Money & Power
Why the Rich And Powerful Spend So Much Time Pleading Poverty
The secret code of the poor mouth.
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Some 40 years ago, while visiting Rome, a sprightly David Rockefeller, then only 60, walked into the Gucci flagship store on the Via Condotti with a relative of mine to buy a wallet. Finding the prices exorbitant, he declined to make a purchase. Afterward, outside, he saw a Roman bum of sorts, and he asked him where one might find leather goods.

“Two blocks down on your right,” the man answered. “You won’t find anything in the Gucci store. Only a Rockefeller could afford those items!”

These days it’s hard to imagine that once upon a time, before the hashtag, discretion was a means of achieving social cachet. As the author and social observer George Howe Colt puts it, “To be showy was considered garish, New York–ish, ill-mannered, and ill-bred.” (Colt grew up in Puritan Boston, where, as he wrote in his family memoir, The Big House, money was “something to camouflage.”)

POOR-MOUTH
v., informal: to fraudulently downplay one’s true wealth, as in “I own the smallest apartment in Dakota,” or “I always stay at Le Village in St. Bart's."

Concealing one’s true means may be making a comeback, though. For one thing, showing off wealth isn’t as easy as it used to be. Since 2008, whether plutocrats are traveling, shopping, or entertaining, downplaying is de rigueur, as in, “I have a private driver because I added up my receipts and it was a tad more than taking taxis.”


Mike Bloomberg and Les Moonves wear the vests given free to attendees at the annual Allen & Co. Media and Technology Conference in Sun Valley in 2016.

The term for this is poor mouth, which, according to the dictionary, is defined as “unjustified complaining, esp. to excite sympathy.” (According to a translation of Flann O’Brien’s classic novel The Poor Mouth, in Gaelic and Old Irish “ ‘putting on the poor mouth’ means making a pretense of being poor or in bad circumstances in order to gain advantage.”) We poor-mouth when we labor to prove (sometimes to ourselves) that life is harder than it really is.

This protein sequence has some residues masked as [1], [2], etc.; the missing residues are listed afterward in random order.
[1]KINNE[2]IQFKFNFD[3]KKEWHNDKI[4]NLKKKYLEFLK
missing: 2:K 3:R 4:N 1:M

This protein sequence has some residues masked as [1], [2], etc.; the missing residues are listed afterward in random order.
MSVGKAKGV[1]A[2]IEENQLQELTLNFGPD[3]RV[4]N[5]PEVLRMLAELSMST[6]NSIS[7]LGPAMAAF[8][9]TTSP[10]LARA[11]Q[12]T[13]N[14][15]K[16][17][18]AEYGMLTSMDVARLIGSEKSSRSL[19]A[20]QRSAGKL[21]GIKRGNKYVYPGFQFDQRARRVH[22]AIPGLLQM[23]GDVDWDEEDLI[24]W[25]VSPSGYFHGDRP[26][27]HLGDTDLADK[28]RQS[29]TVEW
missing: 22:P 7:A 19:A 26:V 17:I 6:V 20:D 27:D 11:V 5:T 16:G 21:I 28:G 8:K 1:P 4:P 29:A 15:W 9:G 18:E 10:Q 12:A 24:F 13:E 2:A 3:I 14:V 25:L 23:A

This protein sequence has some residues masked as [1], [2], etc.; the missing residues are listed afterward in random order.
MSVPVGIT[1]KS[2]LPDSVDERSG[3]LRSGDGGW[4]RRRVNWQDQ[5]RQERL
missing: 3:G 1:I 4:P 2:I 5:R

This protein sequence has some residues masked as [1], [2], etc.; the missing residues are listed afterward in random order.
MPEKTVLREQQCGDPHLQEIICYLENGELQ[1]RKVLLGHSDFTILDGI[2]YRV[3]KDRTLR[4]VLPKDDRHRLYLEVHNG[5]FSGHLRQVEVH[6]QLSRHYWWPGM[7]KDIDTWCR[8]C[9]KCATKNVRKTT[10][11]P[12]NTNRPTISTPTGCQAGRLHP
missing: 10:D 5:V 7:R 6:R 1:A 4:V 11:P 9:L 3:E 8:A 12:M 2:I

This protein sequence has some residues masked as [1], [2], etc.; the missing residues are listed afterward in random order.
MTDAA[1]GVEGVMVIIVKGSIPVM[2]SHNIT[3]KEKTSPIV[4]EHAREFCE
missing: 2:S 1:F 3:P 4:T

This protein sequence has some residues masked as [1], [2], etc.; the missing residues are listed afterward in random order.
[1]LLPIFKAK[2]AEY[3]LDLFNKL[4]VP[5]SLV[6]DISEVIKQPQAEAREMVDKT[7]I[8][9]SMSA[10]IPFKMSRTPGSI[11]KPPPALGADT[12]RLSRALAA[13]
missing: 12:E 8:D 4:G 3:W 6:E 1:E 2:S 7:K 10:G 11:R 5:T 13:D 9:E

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The art critic Gary Indiana tells a story about Kathy Acker, the experimental writer and punk rock performance artist, who lived on a trust fund and “put on the poor mouth” for her bohemian friends. “At lunch one day a $50 bill slid out of her wallet as she rummaged for a single, after an epic soliloquy about her pennilessness. ‘I must have saved this and forgotten all about it!’ Another $50 bill then dropped from the wallet.”

Of course, some plutocrats actually think they’re poor. “Me? Good heavens, I’m not rich!” yelps a lunch companion of Nelson Aldrich’s in Old Money: The Mythology of America’s Upper Class. They’re sitting in the Brook, the members-only men’s club in Manhattan, surrounded by “an imperial ton of Georgian silver.” The preferred look of the truly committed poor mouth is the hair shirt, after all.

“Who am I, Bill Gates?” says a friend of mine who fills her ample suburban basement with Costco toilet paper to avoid the horror of getting shaken down at Whole Foods. Which could be seen as just being cheap, but poor mouths are never content to merely self-deny—they have to make sure their acts of ascetic piety are applauded.